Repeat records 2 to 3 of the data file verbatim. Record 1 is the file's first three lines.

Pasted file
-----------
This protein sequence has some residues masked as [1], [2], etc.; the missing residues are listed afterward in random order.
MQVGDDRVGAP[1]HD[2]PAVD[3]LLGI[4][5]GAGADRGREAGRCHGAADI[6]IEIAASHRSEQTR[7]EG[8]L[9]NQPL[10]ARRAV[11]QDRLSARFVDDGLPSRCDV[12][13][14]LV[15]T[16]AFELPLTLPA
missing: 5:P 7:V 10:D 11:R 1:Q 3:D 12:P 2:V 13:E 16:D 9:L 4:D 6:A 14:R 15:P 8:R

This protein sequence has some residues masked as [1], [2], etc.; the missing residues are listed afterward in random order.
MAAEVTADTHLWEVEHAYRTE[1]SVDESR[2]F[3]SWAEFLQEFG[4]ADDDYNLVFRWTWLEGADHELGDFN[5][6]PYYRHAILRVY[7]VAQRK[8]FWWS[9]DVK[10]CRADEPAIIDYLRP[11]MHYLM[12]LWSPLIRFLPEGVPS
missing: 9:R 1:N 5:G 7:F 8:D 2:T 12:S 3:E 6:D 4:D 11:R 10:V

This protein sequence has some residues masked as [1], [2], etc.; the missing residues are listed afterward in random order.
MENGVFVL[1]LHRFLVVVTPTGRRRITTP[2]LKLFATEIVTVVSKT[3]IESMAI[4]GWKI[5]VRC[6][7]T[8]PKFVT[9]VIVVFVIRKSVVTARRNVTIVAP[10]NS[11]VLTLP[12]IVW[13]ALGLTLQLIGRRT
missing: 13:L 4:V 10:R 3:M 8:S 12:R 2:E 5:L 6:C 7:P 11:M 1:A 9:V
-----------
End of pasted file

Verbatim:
This protein sequence has some residues masked as [1], [2], etc.; the missing residues are listed afterward in random order.
MAAEVTADTHLWEVEHAYRTE[1]SVDESR[2]F[3]SWAEFLQEFG[4]ADDDYNLVFRWTWLEGADHELGDFN[5][6]PYYRHAILRVY[7]VAQRK[8]FWWS[9]DVK[10]CRADEPAIIDYLRP[11]MHYLM[12]LWSPLIRFLPEGVPS
missing: 9:R 1:N 5:G 7:F 8:D 2:T 12:S 3:E 6:D 4:D 11:R 10:V

This protein sequence has some residues masked as [1], [2], etc.; the missing residues are listed afterward in random order.
MENGVFVL[1]LHRFLVVVTPTGRRRITTP[2]LKLFATEIVTVVSKT[3]IESMAI[4]GWKI[5]VRC[6][7]T[8]PKFVT[9]VIVVFVIRKSVVTARRNVTIVAP[10]NS[11]VLTLP[12]IVW[13]ALGLTLQLIGRRT
missing: 13:L 4:V 10:R 3:M 8:S 12:R 2:E 5:L 6:C 7:P 11:M 1:A 9:V